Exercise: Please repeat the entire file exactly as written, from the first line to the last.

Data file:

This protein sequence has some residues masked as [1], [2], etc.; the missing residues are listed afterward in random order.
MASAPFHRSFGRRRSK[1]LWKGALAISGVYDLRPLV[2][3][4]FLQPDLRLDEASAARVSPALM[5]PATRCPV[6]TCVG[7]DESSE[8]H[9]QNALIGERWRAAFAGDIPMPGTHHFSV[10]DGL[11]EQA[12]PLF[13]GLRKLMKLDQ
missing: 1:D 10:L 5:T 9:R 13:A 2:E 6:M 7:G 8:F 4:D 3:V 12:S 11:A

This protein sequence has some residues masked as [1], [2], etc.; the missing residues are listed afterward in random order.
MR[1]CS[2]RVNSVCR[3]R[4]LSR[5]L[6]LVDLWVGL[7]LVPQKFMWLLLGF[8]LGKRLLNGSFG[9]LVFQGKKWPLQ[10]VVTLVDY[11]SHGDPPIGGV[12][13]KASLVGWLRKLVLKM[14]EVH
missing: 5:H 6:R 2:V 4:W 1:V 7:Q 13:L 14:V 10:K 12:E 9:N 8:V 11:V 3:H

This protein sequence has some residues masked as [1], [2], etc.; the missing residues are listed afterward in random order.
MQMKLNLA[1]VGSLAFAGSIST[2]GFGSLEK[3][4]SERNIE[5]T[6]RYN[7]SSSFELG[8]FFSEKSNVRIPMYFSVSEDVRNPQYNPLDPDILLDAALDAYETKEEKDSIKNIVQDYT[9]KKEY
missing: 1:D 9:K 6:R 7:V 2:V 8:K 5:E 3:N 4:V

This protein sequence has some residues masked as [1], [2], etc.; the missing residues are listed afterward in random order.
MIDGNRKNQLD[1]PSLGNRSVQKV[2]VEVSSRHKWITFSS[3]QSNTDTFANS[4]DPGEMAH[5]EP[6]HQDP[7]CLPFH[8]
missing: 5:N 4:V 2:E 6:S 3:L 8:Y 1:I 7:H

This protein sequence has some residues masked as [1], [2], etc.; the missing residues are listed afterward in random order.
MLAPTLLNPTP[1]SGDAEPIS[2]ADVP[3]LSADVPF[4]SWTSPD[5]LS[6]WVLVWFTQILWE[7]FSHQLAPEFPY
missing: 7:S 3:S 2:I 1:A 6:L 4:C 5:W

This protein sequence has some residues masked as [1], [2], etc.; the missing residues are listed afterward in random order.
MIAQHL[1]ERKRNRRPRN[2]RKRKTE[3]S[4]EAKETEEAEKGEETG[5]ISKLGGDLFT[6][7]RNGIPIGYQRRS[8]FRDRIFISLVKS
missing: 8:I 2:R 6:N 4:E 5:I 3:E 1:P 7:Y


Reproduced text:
This protein sequence has some residues masked as [1], [2], etc.; the missing residues are listed afterward in random order.
MASAPFHRSFGRRRSK[1]LWKGALAISGVYDLRPLV[2][3][4]FLQPDLRLDEASAARVSPALM[5]PATRCPV[6]TCVG[7]DESSE[8]H[9]QNALIGERWRAAFAGDIPMPGTHHFSV[10]DGL[11]EQA[12]PLF[13]GLRKLMKLDQ
missing: 1:D 10:L 5:T 9:R 13:A 2:E 6:M 7:G 8:F 4:D 3:V 12:S 11:A

This protein sequence has some residues masked as [1], [2], etc.; the missing residues are listed afterward in random order.
MR[1]CS[2]RVNSVCR[3]R[4]LSR[5]L[6]LVDLWVGL[7]LVPQKFMWLLLGF[8]LGKRLLNGSFG[9]LVFQGKKWPLQ[10]VVTLVDY[11]SHGDPPIGGV[12][13]KASLVGWLRKLVLKM[14]EVH
missing: 5:H 6:R 2:V 4:W 1:V 7:Q 13:L 14:V 10:K 12:E 9:N 8:V 11:V 3:H

This protein sequence has some residues masked as [1], [2], etc.; the missing residues are listed afterward in random order.
MQMKLNLA[1]VGSLAFAGSIST[2]GFGSLEK[3][4]SERNIE[5]T[6]RYN[7]SSSFELG[8]FFSEKSNVRIPMYFSVSEDVRNPQYNPLDPDILLDAALDAYETKEEKDSIKNIVQDYT[9]KKEY
missing: 1:D 9:K 6:R 7:V 2:V 8:K 5:E 3:N 4:V

This protein sequence has some residues masked as [1], [2], etc.; the missing residues are listed afterward in random order.
MIDGNRKNQLD[1]PSLGNRSVQKV[2]VEVSSRHKWITFSS[3]QSNTDTFANS[4]DPGEMAH[5]EP[6]HQDP[7]CLPFH[8]
missing: 5:N 4:V 2:E 6:S 3:L 8:Y 1:I 7:H

This protein sequence has some residues masked as [1], [2], etc.; the missing residues are listed afterward in random order.
MLAPTLLNPTP[1]SGDAEPIS[2]ADVP[3]LSADVPF[4]SWTSPD[5]LS[6]WVLVWFTQILWE[7]FSHQLAPEFPY
missing: 7:S 3:S 2:I 1:A 6:L 4:C 5:W

This protein sequence has some residues masked as [1], [2], etc.; the missing residues are listed afterward in random order.
MIAQHL[1]ERKRNRRPRN[2]RKRKTE[3]S[4]EAKETEEAEKGEETG[5]ISKLGGDLFT[6][7]RNGIPIGYQRRS[8]FRDRIFISLVKS
missing: 8:I 2:R 6:N 4:E 5:I 3:E 1:P 7:Y